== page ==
I really like what you said about "psychic mutilation" resulting from the ommittence of the term "vulva" from our language when we commonly descrbie female genitalia.  I don't think any word is easy for most women to use, nor is it easy for most women to even have a conversation about their genitalia.  Its amazing how much this contrasts with the way men are brought up to regard their bodies.  The other day I over-heard some young men in the backyard next to ours and they couldn't seem to stop talking about their penises and testicles. 

19 years ago, I created the

19 years ago, I created the Wondrous Vulva Puppet, for all the reasons your article states.  Come by my site to see hundreds of Goddess named Vulva Puppets, learn how powerful women were back in the pre-christian era.  In addition I created Vulva University, Sex Through the Eyes of Women, a place where women have been writing about our place of creativity, power and love.  http://www.houseochicks.com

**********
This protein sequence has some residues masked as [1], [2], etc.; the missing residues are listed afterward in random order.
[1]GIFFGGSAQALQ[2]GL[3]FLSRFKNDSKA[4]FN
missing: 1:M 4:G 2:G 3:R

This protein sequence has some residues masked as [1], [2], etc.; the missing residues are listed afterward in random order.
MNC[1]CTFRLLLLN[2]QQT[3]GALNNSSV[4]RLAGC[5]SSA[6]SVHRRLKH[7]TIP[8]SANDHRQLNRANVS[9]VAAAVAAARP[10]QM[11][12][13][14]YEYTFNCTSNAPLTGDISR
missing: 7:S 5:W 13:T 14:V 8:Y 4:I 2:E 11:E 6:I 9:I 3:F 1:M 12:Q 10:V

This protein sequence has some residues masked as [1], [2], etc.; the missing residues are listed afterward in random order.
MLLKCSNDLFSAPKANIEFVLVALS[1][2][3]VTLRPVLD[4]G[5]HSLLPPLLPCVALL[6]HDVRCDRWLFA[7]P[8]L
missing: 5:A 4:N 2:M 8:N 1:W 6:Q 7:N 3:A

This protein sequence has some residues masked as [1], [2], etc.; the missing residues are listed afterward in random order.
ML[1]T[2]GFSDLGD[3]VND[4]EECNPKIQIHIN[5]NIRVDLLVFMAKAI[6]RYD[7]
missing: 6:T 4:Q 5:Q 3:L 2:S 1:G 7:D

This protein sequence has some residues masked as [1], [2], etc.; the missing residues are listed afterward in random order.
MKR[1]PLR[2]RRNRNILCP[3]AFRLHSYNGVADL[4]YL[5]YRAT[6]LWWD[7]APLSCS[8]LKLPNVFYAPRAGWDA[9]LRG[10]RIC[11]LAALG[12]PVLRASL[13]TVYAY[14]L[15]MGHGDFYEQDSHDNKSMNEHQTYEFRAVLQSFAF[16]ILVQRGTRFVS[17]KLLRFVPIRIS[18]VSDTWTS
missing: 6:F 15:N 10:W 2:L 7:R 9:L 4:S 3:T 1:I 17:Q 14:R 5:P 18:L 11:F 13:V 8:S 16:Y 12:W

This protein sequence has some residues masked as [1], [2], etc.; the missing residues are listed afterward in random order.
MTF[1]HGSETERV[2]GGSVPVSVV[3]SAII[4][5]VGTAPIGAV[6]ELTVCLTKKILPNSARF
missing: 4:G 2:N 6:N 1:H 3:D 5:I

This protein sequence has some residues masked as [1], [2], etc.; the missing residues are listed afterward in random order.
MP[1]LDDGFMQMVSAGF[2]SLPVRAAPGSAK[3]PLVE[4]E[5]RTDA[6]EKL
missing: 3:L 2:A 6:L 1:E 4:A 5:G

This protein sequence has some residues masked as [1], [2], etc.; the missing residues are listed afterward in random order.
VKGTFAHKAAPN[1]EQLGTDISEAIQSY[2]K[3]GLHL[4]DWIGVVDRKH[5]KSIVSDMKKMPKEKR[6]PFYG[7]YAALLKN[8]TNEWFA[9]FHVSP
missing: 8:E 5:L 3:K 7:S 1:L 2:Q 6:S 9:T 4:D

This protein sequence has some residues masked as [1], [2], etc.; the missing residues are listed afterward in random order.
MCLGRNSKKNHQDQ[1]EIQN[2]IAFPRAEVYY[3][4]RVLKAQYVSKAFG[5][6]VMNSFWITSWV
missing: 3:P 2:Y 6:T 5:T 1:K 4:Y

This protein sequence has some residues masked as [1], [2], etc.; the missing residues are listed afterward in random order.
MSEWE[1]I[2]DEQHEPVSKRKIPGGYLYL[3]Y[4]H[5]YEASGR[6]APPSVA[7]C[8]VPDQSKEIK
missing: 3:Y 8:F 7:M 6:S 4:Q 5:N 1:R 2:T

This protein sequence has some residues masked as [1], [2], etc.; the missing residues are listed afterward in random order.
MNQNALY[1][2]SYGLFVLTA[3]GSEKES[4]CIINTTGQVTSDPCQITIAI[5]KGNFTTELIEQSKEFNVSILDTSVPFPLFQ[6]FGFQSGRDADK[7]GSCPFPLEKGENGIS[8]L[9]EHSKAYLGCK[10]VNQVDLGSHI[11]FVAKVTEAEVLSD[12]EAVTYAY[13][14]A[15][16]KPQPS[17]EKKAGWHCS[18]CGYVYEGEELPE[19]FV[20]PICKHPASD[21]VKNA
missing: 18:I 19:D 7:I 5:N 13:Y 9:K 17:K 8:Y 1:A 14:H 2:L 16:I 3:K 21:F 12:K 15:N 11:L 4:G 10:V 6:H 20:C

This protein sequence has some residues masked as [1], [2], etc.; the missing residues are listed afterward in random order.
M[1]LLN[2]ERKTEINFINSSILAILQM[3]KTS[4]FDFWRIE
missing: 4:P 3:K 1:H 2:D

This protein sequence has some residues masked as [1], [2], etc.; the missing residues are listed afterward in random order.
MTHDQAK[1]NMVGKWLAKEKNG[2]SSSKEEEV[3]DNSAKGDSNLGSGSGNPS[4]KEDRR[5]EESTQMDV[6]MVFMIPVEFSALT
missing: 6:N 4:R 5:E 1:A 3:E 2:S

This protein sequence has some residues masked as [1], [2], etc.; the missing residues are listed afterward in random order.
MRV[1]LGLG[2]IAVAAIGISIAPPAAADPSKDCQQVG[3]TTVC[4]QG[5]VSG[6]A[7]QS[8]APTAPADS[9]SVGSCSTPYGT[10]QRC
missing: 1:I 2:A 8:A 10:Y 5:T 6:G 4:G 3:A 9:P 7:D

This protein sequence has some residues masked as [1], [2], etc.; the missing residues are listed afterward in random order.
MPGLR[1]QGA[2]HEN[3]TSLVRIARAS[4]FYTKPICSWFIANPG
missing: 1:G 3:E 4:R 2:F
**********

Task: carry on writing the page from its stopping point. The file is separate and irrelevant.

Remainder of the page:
I am the original creator of the Vulva Puppet-- email me dorrie@houseochicks.com

In www.lovesexfamily.com, my

In www.lovesexfamily.com, my new online resource center devoted to holistic human sexuality information, I recently posted about the importance of empowering women to embrace a diversity of vulvae. I also posted about it here: http://www.newpornbywomen.com/2011/03/vulvae-galore.html and here: http://www.quizzicalmama.com/2011/03/teaching-my-toddler-about-her-yoni.....

I look forward to viewing and reading your book!

Quizzical mama

I run the only charity in the